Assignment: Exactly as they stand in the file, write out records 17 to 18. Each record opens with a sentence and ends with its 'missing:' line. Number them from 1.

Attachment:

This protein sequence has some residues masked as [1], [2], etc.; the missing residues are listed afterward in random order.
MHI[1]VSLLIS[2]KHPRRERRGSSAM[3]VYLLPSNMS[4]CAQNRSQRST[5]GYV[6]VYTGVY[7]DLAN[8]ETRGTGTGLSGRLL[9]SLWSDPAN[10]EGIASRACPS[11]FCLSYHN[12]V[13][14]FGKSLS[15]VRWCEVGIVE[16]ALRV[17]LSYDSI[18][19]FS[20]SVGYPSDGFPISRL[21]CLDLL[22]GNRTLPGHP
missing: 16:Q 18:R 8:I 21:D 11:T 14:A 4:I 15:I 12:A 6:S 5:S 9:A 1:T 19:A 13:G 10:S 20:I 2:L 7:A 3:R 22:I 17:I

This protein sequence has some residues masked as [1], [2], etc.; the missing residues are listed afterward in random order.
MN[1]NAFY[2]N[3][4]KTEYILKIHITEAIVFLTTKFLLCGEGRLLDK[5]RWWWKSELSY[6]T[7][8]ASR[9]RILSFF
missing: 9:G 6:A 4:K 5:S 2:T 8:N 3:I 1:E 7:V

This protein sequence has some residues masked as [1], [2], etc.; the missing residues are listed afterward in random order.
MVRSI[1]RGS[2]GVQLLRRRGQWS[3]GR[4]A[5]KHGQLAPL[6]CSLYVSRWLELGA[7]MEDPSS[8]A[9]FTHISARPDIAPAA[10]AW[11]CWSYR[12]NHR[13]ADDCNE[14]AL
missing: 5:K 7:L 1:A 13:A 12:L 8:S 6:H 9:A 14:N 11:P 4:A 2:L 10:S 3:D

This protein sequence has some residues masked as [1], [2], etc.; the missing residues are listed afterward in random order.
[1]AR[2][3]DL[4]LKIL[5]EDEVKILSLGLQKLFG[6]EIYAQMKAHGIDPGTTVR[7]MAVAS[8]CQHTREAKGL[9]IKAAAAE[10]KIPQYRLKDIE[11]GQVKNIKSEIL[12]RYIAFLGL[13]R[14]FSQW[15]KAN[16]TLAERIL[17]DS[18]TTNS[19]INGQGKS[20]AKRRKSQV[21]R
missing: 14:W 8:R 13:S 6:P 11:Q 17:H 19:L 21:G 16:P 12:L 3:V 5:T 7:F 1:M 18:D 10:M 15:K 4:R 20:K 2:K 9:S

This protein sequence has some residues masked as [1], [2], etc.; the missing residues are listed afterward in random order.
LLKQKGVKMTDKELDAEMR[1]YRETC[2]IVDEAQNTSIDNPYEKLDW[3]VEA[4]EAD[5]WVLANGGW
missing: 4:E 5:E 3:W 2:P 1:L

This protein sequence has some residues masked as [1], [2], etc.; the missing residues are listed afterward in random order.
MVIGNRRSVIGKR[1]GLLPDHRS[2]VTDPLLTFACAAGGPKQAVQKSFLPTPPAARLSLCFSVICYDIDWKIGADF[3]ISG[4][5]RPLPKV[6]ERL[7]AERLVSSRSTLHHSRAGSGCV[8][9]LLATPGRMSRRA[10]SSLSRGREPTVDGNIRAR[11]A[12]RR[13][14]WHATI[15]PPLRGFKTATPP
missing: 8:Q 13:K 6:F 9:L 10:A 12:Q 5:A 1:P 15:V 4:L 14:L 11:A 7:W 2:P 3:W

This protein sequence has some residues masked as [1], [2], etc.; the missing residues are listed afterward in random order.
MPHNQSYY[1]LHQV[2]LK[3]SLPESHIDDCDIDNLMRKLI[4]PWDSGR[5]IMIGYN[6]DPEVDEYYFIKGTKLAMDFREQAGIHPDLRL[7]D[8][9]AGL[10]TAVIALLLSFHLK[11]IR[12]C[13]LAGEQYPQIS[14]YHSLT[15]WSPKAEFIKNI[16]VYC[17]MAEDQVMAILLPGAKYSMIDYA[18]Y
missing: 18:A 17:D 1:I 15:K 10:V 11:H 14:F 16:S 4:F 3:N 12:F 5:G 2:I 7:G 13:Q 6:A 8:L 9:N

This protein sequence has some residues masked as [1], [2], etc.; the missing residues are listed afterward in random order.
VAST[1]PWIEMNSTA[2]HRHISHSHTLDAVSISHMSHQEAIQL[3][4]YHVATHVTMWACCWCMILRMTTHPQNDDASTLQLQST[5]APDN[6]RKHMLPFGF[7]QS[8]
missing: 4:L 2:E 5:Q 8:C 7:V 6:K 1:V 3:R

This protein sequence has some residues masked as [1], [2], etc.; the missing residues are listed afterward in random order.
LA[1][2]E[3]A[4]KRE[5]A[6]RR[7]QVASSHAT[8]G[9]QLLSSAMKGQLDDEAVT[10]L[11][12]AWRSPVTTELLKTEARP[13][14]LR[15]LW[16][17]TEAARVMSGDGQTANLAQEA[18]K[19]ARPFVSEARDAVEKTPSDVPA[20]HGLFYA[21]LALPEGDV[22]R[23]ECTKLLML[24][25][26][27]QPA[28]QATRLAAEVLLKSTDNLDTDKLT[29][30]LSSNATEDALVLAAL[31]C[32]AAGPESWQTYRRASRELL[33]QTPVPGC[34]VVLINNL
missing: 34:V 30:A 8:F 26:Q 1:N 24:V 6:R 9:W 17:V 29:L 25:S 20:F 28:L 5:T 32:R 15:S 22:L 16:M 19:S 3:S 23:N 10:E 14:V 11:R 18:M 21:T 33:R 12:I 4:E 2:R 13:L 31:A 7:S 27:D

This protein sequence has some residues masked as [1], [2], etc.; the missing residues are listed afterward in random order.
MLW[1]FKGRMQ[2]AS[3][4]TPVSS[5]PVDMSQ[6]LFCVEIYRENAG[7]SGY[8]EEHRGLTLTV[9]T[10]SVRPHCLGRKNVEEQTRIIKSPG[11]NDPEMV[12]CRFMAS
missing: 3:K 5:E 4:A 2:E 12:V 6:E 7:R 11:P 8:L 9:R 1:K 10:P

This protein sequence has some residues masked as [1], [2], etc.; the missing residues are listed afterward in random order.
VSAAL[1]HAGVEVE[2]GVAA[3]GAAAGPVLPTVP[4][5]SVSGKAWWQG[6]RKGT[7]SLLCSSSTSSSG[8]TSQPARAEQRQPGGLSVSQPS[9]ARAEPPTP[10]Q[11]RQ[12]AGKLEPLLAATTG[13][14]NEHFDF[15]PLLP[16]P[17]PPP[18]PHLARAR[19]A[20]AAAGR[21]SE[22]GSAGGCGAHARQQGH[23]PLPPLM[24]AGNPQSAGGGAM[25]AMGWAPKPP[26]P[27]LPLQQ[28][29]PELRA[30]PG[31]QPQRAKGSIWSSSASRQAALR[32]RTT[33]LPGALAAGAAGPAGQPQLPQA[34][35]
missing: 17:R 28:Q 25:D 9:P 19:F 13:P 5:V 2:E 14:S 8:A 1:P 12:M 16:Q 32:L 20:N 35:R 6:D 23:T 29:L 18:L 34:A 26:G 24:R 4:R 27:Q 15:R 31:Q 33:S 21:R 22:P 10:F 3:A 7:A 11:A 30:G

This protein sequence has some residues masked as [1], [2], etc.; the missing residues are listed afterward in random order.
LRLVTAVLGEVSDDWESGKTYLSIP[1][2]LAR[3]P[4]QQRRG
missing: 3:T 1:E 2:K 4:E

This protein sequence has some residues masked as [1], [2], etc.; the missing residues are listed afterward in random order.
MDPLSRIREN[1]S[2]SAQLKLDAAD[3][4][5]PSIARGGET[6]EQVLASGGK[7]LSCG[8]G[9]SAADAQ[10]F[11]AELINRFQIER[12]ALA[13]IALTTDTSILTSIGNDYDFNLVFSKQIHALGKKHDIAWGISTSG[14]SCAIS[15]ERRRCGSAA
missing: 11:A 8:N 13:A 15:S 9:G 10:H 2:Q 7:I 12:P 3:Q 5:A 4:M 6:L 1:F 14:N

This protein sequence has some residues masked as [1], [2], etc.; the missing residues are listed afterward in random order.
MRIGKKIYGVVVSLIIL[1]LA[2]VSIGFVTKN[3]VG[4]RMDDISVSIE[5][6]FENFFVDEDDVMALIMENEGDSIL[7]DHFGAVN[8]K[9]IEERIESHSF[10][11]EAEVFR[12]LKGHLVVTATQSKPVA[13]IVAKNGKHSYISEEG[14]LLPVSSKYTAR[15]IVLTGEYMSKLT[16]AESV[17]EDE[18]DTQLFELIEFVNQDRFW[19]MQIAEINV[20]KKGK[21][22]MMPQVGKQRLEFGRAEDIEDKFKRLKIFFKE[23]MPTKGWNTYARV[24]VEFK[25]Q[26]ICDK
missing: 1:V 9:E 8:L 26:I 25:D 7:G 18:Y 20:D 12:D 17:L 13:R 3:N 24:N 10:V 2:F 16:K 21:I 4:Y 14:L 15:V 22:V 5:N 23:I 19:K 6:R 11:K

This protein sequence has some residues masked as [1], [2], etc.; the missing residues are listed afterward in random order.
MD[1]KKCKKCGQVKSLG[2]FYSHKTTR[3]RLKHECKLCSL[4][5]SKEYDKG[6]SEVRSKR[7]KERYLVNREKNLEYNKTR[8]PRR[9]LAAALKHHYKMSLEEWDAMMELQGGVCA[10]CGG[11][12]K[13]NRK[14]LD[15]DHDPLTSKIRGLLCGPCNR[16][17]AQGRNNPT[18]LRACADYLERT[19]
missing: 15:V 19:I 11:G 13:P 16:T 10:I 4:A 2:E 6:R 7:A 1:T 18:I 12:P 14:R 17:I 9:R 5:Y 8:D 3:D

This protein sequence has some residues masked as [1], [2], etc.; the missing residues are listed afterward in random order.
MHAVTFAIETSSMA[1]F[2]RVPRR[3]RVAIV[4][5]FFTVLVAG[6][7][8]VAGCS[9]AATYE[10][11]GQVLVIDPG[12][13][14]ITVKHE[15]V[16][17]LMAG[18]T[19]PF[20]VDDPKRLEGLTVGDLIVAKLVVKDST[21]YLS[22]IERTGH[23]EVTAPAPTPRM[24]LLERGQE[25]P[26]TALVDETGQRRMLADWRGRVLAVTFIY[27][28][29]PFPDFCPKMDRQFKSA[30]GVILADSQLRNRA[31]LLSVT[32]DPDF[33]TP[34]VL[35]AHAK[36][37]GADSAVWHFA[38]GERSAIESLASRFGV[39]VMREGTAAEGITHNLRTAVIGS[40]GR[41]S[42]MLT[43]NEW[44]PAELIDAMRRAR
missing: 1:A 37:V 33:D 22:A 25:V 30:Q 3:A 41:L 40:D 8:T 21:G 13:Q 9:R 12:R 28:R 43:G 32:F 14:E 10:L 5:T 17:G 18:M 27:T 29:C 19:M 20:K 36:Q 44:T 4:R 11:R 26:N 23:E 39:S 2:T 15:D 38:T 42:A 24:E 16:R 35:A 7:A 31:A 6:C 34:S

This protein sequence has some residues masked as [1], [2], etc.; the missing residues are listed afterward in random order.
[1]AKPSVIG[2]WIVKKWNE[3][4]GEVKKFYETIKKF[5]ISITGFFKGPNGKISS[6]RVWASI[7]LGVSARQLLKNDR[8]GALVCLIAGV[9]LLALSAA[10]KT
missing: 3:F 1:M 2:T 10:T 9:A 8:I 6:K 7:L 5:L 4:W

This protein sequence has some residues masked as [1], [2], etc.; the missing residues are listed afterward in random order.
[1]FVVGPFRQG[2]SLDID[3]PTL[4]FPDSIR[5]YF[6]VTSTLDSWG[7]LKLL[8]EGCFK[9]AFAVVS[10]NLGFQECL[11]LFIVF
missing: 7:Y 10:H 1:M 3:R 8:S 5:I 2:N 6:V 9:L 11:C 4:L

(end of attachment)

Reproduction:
This protein sequence has some residues masked as [1], [2], etc.; the missing residues are listed afterward in random order.
[1]AKPSVIG[2]WIVKKWNE[3][4]GEVKKFYETIKKF[5]ISITGFFKGPNGKISS[6]RVWASI[7]LGVSARQLLKNDR[8]GALVCLIAGV[9]LLALSAA[10]KT
missing: 3:F 1:M 2:T 10:T 9:A 8:I 6:K 7:L 5:L 4:W

This protein sequence has some residues masked as [1], [2], etc.; the missing residues are listed afterward in random order.
[1]FVVGPFRQG[2]SLDID[3]PTL[4]FPDSIR[5]YF[6]VTSTLDSWG[7]LKLL[8]EGCFK[9]AFAVVS[10]NLGFQECL[11]LFIVF
missing: 7:Y 10:H 1:M 3:R 8:S 5:I 2:N 6:V 9:L 11:C 4:L